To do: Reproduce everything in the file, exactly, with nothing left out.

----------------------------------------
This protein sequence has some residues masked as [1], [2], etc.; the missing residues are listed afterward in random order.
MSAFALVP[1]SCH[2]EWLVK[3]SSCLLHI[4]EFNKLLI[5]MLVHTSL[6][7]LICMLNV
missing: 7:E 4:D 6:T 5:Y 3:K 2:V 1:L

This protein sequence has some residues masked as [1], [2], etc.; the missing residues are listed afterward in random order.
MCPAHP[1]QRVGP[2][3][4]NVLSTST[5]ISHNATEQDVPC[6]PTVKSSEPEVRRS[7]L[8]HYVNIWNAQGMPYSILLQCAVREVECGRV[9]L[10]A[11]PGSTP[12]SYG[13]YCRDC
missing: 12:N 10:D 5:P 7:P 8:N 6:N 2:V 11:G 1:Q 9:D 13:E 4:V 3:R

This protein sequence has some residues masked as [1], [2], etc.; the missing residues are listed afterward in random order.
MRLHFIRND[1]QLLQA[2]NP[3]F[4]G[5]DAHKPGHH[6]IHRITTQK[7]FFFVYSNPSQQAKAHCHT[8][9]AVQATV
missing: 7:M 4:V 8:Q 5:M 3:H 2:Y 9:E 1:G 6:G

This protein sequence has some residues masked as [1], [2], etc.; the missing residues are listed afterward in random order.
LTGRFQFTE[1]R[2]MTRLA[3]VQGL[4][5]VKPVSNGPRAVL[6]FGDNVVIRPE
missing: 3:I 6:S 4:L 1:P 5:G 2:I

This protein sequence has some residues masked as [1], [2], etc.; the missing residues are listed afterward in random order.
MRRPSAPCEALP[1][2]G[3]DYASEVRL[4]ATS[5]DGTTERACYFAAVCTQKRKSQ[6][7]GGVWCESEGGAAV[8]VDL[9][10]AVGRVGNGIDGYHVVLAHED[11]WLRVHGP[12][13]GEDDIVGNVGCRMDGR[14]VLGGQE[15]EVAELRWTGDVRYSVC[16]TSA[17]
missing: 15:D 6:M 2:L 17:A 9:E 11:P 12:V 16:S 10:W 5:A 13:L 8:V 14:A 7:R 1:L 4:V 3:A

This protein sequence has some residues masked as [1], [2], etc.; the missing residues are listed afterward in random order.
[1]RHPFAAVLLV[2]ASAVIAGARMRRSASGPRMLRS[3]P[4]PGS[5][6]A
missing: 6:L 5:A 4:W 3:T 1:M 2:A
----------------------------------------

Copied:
This protein sequence has some residues masked as [1], [2], etc.; the missing residues are listed afterward in random order.
MSAFALVP[1]SCH[2]EWLVK[3]SSCLLHI[4]EFNKLLI[5]MLVHTSL[6][7]LICMLNV
missing: 7:E 4:D 6:T 5:Y 3:K 2:V 1:L

This protein sequence has some residues masked as [1], [2], etc.; the missing residues are listed afterward in random order.
MCPAHP[1]QRVGP[2][3][4]NVLSTST[5]ISHNATEQDVPC[6]PTVKSSEPEVRRS[7]L[8]HYVNIWNAQGMPYSILLQCAVREVECGRV[9]L[10]A[11]PGSTP[12]SYG[13]YCRDC
missing: 12:N 10:D 5:P 7:P 8:N 6:N 2:V 11:G 1:Q 9:D 13:E 4:V 3:R

This protein sequence has some residues masked as [1], [2], etc.; the missing residues are listed afterward in random order.
MRLHFIRND[1]QLLQA[2]NP[3]F[4]G[5]DAHKPGHH[6]IHRITTQK[7]FFFVYSNPSQQAKAHCHT[8][9]AVQATV
missing: 7:M 4:V 8:Q 5:M 3:H 2:Y 9:E 1:G 6:G

This protein sequence has some residues masked as [1], [2], etc.; the missing residues are listed afterward in random order.
LTGRFQFTE[1]R[2]MTRLA[3]VQGL[4][5]VKPVSNGPRAVL[6]FGDNVVIRPE
missing: 3:I 6:S 4:L 1:P 5:G 2:I

This protein sequence has some residues masked as [1], [2], etc.; the missing residues are listed afterward in random order.
MRRPSAPCEALP[1][2]G[3]DYASEVRL[4]ATS[5]DGTTERACYFAAVCTQKRKSQ[6][7]GGVWCESEGGAAV[8]VDL[9][10]AVGRVGNGIDGYHVVLAHED[11]WLRVHGP[12][13]GEDDIVGNVGCRMDGR[14]VLGGQE[15]EVAELRWTGDVRYSVC[16]TSA[17]
missing: 15:D 6:M 2:L 17:A 9:E 11:P 12:V 16:S 10:W 5:A 13:L 8:V 14:A 7:R 1:L 4:V 3:A

This protein sequence has some residues masked as [1], [2], etc.; the missing residues are listed afterward in random order.
[1]RHPFAAVLLV[2]ASAVIAGARMRRSASGPRMLRS[3]P[4]PGS[5][6]A
missing: 6:L 5:A 4:W 3:T 1:M 2:A